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How Amazon tricked me into a subscription, twice!

The subscription model is on the rise. Companies these days are trying very hard to lure customers into regular payments. Usually, this is done with a 30-day free-trial period. I think we have all been there. You want to try a service or product and you simply forget to cancel it after the trial period is over.

This happens. But who can claim that it happened to them twice with the same company?
Amazon managed to get me into a subscription twice which really made me think if it’s just plain foolishness on my side or if the company puts in some effort to add people to their list of subscribers.

Trick I

Having looked closer into this I came to the conclusion that their behaviour is quite sneaky. If you order on Amazon without having a Prime membership, Amazon offers you to add the Prime membership as it gives you free delivery. So far so good, however, they embed the yellow Prime membership button in a grey box which makes it very tricky to spot immediately as you can see in figure 1 below.
At a first glance it looks like “Order Now with Prime” gives a Prime membership while the text below “Continue with FREE Premium Delivery” doesn’t. In reality this is the same button and no matter if you click on “Order Now with Prime” or “Continue with FREE Premium Delivery” or “Pay later”, it all leads to a Prime membership. The only way to order regularly without getting into Prime is to click “Order without Prime. Decline free Premium Delivery.” which is to the left of this box and doesn’t necessarily look like something you immediately want to click on.

Figure 1: Amazon order screen

Now if you think that Amazon is setting up a little trap here then you are probably right. I ordered products, clicked on the box and didn’t realised I started a Prime membership.

If you think that’s already bad behaviour then you might want to take a look at the next screen. After clicking the “Order Now with Prime” box, Amazon lets you review the order. However, they also automatically start a Prime membership even if you end up going back and not buying the products. Now this is quite deceitful. I didn’t order my products but still ended up with a membership.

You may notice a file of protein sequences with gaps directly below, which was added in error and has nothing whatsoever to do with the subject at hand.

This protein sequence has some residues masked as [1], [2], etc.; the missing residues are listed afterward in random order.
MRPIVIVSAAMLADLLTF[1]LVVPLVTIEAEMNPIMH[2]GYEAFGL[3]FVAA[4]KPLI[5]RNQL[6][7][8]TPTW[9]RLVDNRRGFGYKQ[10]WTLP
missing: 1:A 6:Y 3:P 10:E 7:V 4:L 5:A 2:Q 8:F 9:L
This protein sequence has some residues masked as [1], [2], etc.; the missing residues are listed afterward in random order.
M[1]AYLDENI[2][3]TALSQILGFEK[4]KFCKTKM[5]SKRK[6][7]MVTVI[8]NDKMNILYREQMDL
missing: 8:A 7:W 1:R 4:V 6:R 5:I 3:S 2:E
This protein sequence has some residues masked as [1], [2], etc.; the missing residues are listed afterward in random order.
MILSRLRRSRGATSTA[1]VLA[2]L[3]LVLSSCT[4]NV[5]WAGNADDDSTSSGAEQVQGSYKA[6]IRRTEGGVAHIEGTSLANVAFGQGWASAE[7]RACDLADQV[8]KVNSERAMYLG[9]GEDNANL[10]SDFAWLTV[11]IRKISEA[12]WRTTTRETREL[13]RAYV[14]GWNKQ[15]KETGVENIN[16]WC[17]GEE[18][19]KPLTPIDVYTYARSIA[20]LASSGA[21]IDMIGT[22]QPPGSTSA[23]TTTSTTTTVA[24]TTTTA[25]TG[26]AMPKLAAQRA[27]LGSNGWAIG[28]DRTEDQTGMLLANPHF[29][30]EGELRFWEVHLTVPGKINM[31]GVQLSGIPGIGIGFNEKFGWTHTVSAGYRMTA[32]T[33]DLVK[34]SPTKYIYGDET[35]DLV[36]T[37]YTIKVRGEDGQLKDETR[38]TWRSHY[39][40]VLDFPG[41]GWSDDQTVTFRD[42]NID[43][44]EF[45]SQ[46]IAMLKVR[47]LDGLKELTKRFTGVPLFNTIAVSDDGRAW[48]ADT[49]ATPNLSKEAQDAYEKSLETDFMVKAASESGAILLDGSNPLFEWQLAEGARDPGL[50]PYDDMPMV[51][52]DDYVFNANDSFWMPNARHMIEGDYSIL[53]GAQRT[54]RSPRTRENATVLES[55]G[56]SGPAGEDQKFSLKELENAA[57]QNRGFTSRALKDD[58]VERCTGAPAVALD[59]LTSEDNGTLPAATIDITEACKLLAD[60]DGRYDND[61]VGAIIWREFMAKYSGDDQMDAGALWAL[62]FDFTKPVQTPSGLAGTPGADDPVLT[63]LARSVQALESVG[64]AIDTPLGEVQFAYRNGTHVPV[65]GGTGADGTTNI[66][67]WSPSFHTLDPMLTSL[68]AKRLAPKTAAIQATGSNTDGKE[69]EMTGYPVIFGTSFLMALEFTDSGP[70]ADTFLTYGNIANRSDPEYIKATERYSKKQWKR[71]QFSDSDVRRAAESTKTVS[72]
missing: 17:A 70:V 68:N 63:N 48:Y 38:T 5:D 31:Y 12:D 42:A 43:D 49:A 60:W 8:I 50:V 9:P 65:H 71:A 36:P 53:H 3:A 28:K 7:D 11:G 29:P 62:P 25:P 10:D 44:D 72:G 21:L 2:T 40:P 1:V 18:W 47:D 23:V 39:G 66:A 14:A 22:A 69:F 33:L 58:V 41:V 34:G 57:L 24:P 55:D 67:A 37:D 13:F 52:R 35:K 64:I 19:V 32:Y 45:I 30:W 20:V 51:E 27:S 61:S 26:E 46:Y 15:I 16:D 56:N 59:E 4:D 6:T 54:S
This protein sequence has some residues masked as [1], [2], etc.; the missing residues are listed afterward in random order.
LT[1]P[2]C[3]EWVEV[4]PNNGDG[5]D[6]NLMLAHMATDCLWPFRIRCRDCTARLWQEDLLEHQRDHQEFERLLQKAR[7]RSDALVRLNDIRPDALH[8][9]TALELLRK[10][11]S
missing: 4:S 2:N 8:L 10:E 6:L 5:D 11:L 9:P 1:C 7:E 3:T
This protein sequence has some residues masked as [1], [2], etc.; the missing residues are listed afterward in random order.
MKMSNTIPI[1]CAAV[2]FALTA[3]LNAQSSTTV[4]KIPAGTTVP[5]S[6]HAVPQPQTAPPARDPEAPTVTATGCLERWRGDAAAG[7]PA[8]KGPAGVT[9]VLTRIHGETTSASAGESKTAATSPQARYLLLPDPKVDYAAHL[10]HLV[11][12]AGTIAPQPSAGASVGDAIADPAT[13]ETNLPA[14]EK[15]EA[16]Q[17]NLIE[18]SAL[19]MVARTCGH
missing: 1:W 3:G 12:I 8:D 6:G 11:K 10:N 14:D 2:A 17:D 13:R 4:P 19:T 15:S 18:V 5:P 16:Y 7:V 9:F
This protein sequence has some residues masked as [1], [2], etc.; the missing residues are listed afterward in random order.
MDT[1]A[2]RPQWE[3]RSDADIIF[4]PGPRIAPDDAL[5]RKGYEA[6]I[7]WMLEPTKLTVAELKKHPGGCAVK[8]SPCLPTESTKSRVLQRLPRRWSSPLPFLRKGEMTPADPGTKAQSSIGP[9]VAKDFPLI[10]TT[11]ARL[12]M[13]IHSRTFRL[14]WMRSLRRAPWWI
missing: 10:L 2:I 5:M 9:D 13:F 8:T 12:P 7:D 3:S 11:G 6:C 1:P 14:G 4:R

Figure 2: Membership started

This is how they got me the first time.

Trick II

The second time was a bit more unfortunate and I really cannot blame Amazon for that.
Very eager to watch some live sports on Amazon I signed up for a Eurosport Player subscription which I simply forgot to cancel. I realized only 10 months later that I would still pay for this subscription and had to fight very hard to get some of the money back despite not using this service.

This made me realise that I had very poor control over my bank account and the money which was taken on a regular basis. It also made me realise that there must be so many others out there experiencing the same problem. So I started with a mission to help anyone who is tricked into subscriptions without realising it and who finds it challenging to manage all subscriptions and regular payments on an ongoing basis.

Stop the Tricks

This was the start of Brevius, a free mobile app which helps you track subscriptions and recurring payments in one place to help you save money on subscriptions you don’t use or you are not even aware of. Sign up and let us hear your thoughts

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